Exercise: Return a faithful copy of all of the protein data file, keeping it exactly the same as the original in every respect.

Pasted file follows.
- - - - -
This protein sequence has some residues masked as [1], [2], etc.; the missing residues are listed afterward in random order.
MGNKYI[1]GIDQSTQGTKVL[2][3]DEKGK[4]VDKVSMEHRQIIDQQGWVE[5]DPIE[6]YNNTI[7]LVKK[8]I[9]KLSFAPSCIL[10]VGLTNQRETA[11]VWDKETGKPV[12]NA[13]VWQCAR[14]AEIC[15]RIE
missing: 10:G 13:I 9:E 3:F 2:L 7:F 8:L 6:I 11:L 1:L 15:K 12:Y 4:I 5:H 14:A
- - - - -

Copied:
This protein sequence has some residues masked as [1], [2], etc.; the missing residues are listed afterward in random order.
MGNKYI[1]GIDQSTQGTKVL[2][3]DEKGK[4]VDKVSMEHRQIIDQQGWVE[5]DPIE[6]YNNTI[7]LVKK[8]I[9]KLSFAPSCIL[10]VGLTNQRETA[11]VWDKETGKPV[12]NA[13]VWQCAR[14]AEIC[15]RIE
missing: 10:G 13:I 9:E 3:F 2:L 7:F 8:L 6:I 11:L 1:L 15:K 12:Y 4:I 5:H 14:A